Not the final word in GM’s Magnum Opel
So German Chancellor Angela Merkel has got her way. After months of pressure from the German government, General Motors has finally caved in and agreed to sell a majority stake in Opel to Canadian car parts maker Magna and Russian backer Sberbank.
It isn’t all over yet — GM is still attaching conditions to the sale of a 55 percent stake in “new” Opel — but the timing of the announcement and the apparently good news for Opel’s 25,000 German employees will be music to Merkel’s ears with just over two weeks to go before a Sept 27. general election.
Merkel says she doesn’t think the GM board’s decision is a delaying tactic, which says a lot about the way the talks have been conducted. But while GM and its chief negotiator John Smith have led Berlin and the various bidders a merry dance, the reality is that the once great U.S. car giant doesn’t really have much of a negotiating position: Opel needs 3.3 billion euros in loan guarantees to keep going. Only Germany is willing to come up with that kind of money.
So for now at least, GM has little choice but to keep Berlin and Opel’s unions happy by opting for Magna rather than Belgium-based financial buyer RHJ International’s bid.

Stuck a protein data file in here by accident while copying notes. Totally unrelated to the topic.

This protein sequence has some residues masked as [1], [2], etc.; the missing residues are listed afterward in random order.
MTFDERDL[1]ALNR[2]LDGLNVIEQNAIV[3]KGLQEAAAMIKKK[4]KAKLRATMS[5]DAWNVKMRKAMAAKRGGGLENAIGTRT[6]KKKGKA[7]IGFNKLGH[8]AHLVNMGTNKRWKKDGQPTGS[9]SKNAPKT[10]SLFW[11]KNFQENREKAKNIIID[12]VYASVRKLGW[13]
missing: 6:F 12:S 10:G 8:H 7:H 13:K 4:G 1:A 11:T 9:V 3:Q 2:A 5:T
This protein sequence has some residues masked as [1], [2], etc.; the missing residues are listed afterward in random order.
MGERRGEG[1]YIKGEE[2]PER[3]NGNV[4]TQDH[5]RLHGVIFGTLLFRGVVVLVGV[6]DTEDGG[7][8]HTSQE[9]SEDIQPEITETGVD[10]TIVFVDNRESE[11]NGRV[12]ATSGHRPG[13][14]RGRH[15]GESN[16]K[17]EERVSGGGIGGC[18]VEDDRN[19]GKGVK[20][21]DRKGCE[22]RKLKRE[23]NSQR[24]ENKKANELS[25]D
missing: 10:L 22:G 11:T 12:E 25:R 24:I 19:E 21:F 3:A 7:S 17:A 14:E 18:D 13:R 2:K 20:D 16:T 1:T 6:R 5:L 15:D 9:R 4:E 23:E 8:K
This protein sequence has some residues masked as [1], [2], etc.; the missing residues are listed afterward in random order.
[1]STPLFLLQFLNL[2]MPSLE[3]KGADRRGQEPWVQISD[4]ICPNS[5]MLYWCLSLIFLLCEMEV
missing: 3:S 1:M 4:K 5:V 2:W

But the fact that GM has not revealed any substantive details about the deal with Magna shows that all is not yet settled. The carmaker says several “key issues” will be finalised over the next few weeks.
Among these are bound to be GM’s deep-seated misgivings about the sanctity of its intellectual property rights under the Magna/Sberbank offer and the nitty-gritty of job cuts.
GM says it has the support of Opel’s unions for a restructuring and now expects a definitive agreement to be signed within a few weeks, with a deal closed in months.
That, of course, will all be after the German elections, when the issue will be less politically sensitive. GM’s Magnum Opel is far from finished.